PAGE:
• Understand that a game of chance is fair only if each player         CAT6                         6NJ 4.4.B.4
has the same chance of winning, not just a possible chance              LV16.15
of winning.                                                          CTBS
LV16.53
Technology: ExamView CD-ROM, TeacherEXPRESS CD-ROM,                    ITBS
Student Activity CD-ROM, www.PHSchool.com                    LV12.PS
Materials:   Student notebooks, Coins                                  S10
Pacing:      45 minutes                                                   Int2.DSP, TV
LV16.15

1. LAUNCH (10 minutes)                                                                 Targeted Resources

A good launching strategy is to play the coin-tossing game with the class
so students understand how to score and take turns.
Initiate a discussion about what it means for a game to be fair.
• What do you think it means to say that a game is a fair game?
Make sure students understand that you are referring to games of chance
(such as bingo) rather than games of skill (such as tennis).
The coin-tossing game is a two-person game, so students need to think in
terms of two players. In fair games of chance, each player has an equal
chance, or probability, of winning. You may want to collect experimental
data as a whole class. If you do this, record the probabilities on the
Let students know that they are to examine the coin-tossing game for
fairness.
Let them work on the problem in pairs.

2. EXPLORE (20 minutes)                                                                Targeted Resources

As you listen to students discuss the game, remind them that they must
be prepared to explain why they think the game is fair or unfair.

3. SUMMARIZE (15 minutes)                                                              Targeted Resources

If you collected experimental data, then you can use this to help students
see the variability in the results of all the games that were played. From
this data, you and the class can determine relative frequencies of getting
all heads, all tails, or a matching pair. To determine the theoretical
probabilities, ask the class to share their strategies. Be sure that both an
organized list and tree diagram are discussed. The outcomes are: TTT,
TTH, THT, HTT, THH, HTH, HHT and HHH. Each of the eight possibilities
has the same chance of occurring. However, in this game we are
1
interested in three of a kind or a pair. P(three heads or three tails) = 2(     )
8
2 1                                   1    6  3
=    =  and P(two heads or two tails) = 6( ) =   = . This means that
8 4                                   8    8  4
one player has a much better chance of scoring and therefore of winning.
• How can you make the game fair?
For example,
• What is the probability of getting exactly 0 heads? Exactly 1 head?

4. ASSIGNMENT GUIDE                                                                    Targeted Resources

Core 10–12                                                                             Answers to ACE and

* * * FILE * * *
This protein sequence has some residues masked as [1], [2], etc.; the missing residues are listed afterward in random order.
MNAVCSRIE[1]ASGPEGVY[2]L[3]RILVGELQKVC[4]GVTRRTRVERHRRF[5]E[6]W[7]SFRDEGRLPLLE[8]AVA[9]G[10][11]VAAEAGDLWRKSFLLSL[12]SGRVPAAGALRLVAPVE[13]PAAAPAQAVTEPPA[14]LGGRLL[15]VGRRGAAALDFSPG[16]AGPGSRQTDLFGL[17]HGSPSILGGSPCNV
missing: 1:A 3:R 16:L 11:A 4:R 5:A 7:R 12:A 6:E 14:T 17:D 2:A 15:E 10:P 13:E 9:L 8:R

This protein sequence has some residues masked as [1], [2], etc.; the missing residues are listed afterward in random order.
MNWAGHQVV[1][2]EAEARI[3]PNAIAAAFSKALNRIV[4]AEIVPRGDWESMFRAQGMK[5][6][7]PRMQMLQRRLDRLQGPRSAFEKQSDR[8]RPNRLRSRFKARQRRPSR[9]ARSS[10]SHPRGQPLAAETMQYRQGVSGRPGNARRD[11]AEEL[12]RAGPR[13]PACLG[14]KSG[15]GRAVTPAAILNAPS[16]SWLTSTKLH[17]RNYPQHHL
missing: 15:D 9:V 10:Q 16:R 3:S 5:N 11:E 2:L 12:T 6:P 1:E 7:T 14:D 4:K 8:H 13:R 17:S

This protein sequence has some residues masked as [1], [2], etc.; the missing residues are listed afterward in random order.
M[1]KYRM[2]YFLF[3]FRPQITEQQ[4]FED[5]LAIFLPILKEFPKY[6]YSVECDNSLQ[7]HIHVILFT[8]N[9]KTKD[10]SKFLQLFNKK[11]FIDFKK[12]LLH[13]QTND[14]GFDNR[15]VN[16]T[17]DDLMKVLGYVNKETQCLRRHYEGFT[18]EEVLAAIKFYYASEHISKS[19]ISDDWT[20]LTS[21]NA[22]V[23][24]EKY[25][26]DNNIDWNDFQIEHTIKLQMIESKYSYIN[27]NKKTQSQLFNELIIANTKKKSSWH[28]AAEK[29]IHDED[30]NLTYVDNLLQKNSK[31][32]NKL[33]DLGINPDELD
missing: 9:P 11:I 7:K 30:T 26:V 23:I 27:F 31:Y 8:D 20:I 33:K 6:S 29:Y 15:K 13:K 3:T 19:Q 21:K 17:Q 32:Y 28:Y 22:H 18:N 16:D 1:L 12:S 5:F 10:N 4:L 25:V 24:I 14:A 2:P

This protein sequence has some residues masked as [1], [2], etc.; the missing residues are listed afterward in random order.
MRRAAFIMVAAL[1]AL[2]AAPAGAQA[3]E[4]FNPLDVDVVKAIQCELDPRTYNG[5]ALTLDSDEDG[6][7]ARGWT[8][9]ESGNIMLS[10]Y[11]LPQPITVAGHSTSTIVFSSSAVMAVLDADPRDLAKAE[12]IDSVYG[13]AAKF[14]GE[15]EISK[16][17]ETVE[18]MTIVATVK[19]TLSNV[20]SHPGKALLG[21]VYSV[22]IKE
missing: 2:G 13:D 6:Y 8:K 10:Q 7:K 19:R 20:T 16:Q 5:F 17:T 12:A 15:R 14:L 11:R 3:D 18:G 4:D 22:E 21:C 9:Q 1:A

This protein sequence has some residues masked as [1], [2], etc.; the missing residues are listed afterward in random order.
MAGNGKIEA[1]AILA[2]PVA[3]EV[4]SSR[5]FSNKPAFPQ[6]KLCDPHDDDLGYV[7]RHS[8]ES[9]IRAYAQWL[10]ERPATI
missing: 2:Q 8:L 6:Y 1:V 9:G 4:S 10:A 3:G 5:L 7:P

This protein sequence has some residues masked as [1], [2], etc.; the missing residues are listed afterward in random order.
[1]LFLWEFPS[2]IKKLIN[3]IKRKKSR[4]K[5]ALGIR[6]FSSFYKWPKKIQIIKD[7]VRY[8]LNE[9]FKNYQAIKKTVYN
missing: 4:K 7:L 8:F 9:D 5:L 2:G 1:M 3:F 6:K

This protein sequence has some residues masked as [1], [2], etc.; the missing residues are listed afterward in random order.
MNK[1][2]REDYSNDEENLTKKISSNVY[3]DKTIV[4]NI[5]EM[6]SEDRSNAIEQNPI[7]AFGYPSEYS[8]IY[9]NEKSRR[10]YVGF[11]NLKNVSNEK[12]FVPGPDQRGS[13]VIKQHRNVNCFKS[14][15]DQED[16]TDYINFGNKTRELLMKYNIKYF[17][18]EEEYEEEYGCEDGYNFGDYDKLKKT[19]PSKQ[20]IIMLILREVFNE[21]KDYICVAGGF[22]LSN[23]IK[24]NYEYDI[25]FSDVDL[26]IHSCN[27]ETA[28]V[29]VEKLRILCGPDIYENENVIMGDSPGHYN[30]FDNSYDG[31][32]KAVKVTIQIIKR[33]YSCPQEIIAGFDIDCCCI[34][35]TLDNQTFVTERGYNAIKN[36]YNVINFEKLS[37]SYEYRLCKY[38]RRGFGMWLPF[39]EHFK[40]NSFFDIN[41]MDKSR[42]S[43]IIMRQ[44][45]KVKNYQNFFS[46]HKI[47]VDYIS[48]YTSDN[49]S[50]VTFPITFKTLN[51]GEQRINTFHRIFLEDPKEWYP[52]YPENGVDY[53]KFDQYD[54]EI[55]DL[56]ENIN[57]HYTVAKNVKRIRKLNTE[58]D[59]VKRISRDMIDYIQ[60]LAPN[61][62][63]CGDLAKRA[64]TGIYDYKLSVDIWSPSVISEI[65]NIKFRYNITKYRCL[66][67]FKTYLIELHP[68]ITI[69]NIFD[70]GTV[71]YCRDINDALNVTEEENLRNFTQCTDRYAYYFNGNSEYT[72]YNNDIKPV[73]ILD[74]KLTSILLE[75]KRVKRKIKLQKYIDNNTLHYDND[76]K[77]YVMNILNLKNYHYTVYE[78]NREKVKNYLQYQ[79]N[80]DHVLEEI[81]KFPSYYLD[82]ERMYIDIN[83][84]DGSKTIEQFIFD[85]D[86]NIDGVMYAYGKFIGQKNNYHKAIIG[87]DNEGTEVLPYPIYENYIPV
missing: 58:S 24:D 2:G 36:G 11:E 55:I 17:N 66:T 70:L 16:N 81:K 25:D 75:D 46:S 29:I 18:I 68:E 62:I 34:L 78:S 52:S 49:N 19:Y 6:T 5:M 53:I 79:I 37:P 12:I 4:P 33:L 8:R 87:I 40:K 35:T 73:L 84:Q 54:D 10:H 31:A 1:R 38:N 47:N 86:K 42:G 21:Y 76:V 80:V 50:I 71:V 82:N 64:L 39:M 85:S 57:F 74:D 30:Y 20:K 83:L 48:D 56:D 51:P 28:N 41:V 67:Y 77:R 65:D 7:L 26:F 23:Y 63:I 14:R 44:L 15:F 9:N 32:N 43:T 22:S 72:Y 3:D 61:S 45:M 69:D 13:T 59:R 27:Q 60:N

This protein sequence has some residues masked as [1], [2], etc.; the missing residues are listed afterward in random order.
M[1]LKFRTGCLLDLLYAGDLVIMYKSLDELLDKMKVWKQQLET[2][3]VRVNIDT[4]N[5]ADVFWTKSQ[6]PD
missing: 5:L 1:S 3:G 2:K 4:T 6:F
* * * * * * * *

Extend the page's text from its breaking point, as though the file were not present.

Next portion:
Mathematical Reflections
Other Connections 32, 33; Extensions 37; unassigned choices from
previous problems
Special Needs Handbook.

How Likely Is It?, Investigation 2                                                                            Completed
Completing the Investigation

Technology: ExamView CD-ROM, TeacherEXPRESS CD-ROM, Student Activity CD-ROM, www.PHSchool.com
Pacing:     65 minutes

1. MATHEMATICAL REFLECTIONS (25 minutes)                                               Targeted Resources

Students reflect on and summarize their learning at the end of the                     Answers to ACE and
investigation.                                                                         Mathematical Reflections

2. ASSESSMENT (40 minutes)                                                             Targeted Resources

Investigation 2
Use these resources to assess students’ understanding of the
mathematics taught in this investigation, to create additional worksheets,             Skill Practice: Probability
or to provide additional practice problems.                                            Check–Up
Multiple Choice Items
These questions can also be found on the ExamView CD-ROM.
Question Bank
ExamView CD–ROM
Questions
ExamView CD–ROM

3. SPANISH ASSESSMENT                                                                 Targeted Resources

Assessment and Practice                                                             Spanish Additional Practice:
Investigation 2
Use these resources, in Spanish, to assess students’ understanding of the
mathematics taught in this investigation, to create additional worksheets,          Spanish Skill Practice:
or to provide additional practice problems.                                         Probability
These questions can also be found on the ExamView CD-ROM.                           Spanish Check–Up
Spanish Multiple Choice
Items
Spanish Question Bank
Spanish Assessment
Spanish ExamView CD–ROM
Questions

How Likely Is It?, Investigation 3, Problem 3.1                                                              Completed
Designing a Spinner
Mathematical Goal                                                     National Standards         State Standards
• Develop strategies for finding experimental and theoretical         NAEP                         6NJ 4.4.B.4,
probabilities in situations involving spinners.                        D4b, D4c, D4d, D4j        6NJ 4.4.B.1
CAT6